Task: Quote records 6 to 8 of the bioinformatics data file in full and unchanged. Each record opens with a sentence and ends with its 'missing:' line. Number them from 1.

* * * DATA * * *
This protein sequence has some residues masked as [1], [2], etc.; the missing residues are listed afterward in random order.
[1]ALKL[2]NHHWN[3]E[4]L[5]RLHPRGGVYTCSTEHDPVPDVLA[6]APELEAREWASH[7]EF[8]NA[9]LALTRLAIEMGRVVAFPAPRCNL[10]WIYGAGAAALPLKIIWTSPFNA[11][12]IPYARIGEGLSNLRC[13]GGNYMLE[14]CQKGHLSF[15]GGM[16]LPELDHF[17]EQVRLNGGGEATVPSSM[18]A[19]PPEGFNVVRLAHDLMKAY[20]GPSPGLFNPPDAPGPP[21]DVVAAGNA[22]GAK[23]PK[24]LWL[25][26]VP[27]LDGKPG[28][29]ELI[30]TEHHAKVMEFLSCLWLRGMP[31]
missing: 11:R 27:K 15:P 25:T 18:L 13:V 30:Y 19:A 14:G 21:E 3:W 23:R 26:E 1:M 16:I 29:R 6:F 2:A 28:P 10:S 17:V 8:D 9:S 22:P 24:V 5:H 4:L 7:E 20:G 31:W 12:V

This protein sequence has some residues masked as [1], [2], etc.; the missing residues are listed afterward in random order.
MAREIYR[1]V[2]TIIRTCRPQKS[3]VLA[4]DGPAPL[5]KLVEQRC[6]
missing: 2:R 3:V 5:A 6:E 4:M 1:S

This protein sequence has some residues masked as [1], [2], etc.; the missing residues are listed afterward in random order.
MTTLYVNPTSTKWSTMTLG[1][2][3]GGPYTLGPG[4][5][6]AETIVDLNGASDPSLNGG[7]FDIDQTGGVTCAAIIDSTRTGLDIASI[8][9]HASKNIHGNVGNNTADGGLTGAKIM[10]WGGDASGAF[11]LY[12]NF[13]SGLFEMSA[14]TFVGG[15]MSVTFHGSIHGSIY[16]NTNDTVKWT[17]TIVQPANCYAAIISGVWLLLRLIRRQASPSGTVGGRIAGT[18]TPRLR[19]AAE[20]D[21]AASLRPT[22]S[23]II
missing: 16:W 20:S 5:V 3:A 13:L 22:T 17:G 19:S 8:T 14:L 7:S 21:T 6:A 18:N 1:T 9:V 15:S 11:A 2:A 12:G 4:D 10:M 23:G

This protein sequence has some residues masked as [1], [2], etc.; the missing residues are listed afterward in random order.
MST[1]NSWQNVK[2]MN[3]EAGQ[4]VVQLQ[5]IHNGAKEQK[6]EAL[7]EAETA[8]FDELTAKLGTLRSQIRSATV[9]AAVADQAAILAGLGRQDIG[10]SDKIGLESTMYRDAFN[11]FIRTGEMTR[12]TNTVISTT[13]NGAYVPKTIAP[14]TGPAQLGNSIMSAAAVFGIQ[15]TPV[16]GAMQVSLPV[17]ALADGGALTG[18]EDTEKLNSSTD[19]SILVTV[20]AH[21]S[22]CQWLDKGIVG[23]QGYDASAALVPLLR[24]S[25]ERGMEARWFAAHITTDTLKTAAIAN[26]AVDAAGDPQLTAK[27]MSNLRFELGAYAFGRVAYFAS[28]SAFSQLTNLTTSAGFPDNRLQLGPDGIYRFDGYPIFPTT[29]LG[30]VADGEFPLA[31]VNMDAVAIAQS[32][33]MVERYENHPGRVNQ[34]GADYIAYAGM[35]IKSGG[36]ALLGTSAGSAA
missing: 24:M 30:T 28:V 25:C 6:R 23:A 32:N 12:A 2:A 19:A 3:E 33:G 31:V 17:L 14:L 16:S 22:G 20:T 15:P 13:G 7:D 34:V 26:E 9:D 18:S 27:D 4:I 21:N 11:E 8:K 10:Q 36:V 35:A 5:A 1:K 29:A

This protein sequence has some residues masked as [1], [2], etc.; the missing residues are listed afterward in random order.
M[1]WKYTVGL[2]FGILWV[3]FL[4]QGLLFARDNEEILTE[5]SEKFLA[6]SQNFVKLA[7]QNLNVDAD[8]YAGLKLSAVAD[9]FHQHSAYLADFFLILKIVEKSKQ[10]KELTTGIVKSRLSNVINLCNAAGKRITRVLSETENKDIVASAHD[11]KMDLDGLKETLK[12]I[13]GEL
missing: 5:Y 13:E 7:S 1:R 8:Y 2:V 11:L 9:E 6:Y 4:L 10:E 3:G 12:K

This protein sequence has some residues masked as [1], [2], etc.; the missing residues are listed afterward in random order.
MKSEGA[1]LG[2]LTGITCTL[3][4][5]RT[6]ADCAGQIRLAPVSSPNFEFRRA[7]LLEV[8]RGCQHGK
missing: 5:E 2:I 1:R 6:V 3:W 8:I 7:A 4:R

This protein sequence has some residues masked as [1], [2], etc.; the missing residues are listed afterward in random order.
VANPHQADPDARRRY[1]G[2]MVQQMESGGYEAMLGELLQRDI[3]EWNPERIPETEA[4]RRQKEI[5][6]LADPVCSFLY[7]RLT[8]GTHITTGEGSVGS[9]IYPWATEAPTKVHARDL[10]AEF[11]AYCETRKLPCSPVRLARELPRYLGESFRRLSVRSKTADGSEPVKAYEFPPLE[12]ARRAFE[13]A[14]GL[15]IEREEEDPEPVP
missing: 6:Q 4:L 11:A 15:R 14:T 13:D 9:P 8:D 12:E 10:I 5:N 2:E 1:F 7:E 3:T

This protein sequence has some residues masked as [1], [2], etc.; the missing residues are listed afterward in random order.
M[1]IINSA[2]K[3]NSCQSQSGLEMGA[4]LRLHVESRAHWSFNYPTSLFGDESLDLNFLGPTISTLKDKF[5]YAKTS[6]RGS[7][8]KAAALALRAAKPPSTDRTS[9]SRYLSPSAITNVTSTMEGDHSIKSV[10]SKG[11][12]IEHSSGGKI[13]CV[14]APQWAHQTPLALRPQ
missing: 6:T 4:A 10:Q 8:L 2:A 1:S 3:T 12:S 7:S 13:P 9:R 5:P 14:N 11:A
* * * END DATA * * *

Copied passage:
This protein sequence has some residues masked as [1], [2], etc.; the missing residues are listed afterward in random order.
MKSEGA[1]LG[2]LTGITCTL[3][4][5]RT[6]ADCAGQIRLAPVSSPNFEFRRA[7]LLEV[8]RGCQHGK
missing: 5:E 2:I 1:R 6:V 3:W 8:I 7:A 4:R

This protein sequence has some residues masked as [1], [2], etc.; the missing residues are listed afterward in random order.
VANPHQADPDARRRY[1]G[2]MVQQMESGGYEAMLGELLQRDI[3]EWNPERIPETEA[4]RRQKEI[5][6]LADPVCSFLY[7]RLT[8]GTHITTGEGSVGS[9]IYPWATEAPTKVHARDL[10]AEF[11]AYCETRKLPCSPVRLARELPRYLGESFRRLSVRSKTADGSEPVKAYEFPPLE[12]ARRAFE[13]A[14]GL[15]IEREEEDPEPVP
missing: 6:Q 4:L 11:A 15:R 14:T 13:D 9:P 8:D 12:E 10:I 5:N 2:E 1:F 7:E 3:T

This protein sequence has some residues masked as [1], [2], etc.; the missing residues are listed afterward in random order.
M[1]IINSA[2]K[3]NSCQSQSGLEMGA[4]LRLHVESRAHWSFNYPTSLFGDESLDLNFLGPTISTLKDKF[5]YAKTS[6]RGS[7][8]KAAALALRAAKPPSTDRTS[9]SRYLSPSAITNVTSTMEGDHSIKSV[10]SKG[11][12]IEHSSGGKI[13]CV[14]APQWAHQTPLALRPQ
missing: 6:T 4:A 10:Q 8:L 2:A 1:S 3:T 12:S 7:S 13:P 9:R 5:P 14:N 11:A